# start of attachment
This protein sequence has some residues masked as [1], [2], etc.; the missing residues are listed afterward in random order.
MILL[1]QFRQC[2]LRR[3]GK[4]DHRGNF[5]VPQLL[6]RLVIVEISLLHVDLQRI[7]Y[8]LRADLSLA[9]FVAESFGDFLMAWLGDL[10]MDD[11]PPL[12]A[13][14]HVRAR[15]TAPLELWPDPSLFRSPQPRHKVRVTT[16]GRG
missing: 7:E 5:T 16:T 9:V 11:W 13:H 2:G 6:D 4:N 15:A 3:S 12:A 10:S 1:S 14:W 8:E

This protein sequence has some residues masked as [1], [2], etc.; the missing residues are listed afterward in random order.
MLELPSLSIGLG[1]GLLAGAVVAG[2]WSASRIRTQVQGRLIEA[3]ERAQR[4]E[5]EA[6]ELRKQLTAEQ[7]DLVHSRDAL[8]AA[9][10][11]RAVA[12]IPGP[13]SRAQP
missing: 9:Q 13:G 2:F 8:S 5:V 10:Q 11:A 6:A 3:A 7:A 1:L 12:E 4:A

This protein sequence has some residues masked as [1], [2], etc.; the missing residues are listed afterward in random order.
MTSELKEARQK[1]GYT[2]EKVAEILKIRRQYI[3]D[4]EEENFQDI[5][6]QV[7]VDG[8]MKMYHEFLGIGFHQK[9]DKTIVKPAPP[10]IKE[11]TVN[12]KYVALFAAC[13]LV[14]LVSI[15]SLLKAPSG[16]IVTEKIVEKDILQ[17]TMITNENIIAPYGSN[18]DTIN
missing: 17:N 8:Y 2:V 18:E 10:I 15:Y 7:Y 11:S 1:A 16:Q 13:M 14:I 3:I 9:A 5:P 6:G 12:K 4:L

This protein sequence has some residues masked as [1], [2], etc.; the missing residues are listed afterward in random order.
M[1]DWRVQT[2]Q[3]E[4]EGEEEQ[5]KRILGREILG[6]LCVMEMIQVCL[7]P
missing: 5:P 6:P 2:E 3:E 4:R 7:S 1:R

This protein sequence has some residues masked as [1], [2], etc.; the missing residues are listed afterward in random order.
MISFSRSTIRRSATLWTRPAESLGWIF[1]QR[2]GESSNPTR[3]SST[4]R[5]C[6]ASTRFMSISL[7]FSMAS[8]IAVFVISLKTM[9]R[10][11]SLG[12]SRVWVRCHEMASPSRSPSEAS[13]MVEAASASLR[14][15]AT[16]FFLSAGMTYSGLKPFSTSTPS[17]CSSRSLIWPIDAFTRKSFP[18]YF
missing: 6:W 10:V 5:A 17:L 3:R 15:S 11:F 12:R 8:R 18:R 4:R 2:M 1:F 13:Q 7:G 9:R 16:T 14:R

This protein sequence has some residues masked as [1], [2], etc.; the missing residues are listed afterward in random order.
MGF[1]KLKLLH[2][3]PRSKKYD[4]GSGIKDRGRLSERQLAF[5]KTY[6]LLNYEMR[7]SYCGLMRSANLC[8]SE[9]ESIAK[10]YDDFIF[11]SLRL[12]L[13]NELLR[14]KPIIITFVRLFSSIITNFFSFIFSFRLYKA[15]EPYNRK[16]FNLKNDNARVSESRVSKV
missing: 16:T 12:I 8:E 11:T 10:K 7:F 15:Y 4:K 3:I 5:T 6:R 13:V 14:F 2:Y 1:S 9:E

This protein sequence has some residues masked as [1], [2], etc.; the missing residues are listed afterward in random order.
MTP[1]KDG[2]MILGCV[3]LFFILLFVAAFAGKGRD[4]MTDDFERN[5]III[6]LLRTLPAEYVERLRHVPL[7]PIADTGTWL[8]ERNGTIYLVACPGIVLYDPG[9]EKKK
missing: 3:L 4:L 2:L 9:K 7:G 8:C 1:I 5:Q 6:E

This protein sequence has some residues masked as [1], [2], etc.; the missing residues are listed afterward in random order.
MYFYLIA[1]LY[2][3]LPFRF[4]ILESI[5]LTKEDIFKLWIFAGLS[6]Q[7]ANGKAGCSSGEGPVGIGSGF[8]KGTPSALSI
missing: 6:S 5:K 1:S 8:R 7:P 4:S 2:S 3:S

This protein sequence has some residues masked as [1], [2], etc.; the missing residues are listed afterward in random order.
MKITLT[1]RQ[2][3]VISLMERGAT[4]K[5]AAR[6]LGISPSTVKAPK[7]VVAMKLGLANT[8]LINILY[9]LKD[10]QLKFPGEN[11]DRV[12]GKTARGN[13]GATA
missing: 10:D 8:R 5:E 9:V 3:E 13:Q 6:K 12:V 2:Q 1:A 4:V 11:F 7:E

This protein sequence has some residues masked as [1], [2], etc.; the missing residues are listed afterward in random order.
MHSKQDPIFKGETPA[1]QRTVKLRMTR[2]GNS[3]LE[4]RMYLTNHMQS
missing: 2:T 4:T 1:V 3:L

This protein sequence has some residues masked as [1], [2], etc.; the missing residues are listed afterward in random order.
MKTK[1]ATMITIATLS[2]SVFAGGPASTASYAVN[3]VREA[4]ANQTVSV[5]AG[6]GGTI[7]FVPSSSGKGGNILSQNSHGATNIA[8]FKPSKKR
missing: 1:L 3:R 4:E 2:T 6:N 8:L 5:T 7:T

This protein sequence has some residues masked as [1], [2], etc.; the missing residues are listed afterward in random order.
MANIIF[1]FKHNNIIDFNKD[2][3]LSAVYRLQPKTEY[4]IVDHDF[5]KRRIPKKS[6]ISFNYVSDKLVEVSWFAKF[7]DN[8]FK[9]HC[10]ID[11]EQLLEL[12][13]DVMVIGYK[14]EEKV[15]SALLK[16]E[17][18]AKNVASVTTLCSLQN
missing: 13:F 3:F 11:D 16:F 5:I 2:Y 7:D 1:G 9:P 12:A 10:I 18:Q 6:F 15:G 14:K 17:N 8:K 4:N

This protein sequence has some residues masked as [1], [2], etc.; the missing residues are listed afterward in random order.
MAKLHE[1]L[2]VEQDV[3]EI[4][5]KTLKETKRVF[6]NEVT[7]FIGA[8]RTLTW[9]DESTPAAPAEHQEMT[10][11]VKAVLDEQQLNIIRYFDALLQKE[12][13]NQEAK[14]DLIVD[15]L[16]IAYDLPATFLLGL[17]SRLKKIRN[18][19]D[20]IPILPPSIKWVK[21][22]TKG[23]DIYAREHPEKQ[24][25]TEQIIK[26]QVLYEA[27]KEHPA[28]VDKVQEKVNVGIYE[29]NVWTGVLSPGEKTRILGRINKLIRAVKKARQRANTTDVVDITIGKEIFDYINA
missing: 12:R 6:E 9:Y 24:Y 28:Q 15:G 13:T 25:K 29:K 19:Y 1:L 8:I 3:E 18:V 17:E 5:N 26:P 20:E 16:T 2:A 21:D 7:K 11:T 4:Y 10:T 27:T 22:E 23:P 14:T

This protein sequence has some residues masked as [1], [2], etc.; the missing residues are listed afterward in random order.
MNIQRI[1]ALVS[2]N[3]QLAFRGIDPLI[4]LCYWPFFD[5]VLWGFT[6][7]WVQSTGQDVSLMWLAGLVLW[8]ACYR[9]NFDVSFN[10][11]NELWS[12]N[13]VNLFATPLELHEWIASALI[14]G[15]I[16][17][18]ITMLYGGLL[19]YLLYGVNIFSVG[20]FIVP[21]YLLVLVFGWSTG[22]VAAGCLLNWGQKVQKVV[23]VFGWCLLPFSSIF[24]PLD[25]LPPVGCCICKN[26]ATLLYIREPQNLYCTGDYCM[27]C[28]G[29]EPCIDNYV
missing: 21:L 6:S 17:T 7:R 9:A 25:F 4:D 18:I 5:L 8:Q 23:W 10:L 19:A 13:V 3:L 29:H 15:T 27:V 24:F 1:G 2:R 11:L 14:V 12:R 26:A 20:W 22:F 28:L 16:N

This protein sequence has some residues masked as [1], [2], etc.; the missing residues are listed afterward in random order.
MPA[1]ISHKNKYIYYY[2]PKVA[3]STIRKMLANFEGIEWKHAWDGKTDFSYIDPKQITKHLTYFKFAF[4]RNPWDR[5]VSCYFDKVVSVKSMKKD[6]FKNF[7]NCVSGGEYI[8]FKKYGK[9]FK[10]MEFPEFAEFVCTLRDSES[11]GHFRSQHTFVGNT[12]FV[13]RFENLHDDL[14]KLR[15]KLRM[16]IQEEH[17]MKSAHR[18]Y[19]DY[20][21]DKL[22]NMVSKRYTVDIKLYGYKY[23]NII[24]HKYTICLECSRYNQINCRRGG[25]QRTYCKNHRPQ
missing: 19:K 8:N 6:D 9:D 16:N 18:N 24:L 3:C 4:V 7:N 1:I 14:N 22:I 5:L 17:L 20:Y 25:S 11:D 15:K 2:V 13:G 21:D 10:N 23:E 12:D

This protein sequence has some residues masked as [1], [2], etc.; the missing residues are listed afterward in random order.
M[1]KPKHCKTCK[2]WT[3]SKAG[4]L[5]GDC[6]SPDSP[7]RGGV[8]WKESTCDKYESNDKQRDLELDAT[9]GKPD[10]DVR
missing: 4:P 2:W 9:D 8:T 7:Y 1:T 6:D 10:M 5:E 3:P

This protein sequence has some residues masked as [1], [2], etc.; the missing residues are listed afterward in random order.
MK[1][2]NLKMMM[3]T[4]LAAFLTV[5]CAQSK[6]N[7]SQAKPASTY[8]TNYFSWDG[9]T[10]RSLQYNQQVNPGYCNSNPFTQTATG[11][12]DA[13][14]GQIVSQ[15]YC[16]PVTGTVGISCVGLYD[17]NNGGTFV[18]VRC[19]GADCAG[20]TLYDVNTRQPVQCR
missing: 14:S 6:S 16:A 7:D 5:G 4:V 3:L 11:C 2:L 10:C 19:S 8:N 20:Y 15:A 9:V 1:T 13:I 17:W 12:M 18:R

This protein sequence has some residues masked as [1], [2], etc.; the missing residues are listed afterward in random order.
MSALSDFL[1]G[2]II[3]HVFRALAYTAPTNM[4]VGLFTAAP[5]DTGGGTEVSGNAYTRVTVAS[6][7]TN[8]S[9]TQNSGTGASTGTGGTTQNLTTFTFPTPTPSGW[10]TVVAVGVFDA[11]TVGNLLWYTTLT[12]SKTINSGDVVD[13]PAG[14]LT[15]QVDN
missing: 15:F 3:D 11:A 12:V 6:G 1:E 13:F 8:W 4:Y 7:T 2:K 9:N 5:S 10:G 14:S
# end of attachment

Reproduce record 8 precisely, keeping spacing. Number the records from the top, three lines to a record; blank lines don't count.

This protein sequence has some residues masked as [1], [2], etc.; the missing residues are listed afterward in random order.
MYFYLIA[1]LY[2][3]LPFRF[4]ILESI[5]LTKEDIFKLWIFAGLS[6]Q[7]ANGKAGCSSGEGPVGIGSGF[8]KGTPSALSI
missing: 6:S 5:K 1:S 8:R 7:P 4:S 2:S 3:S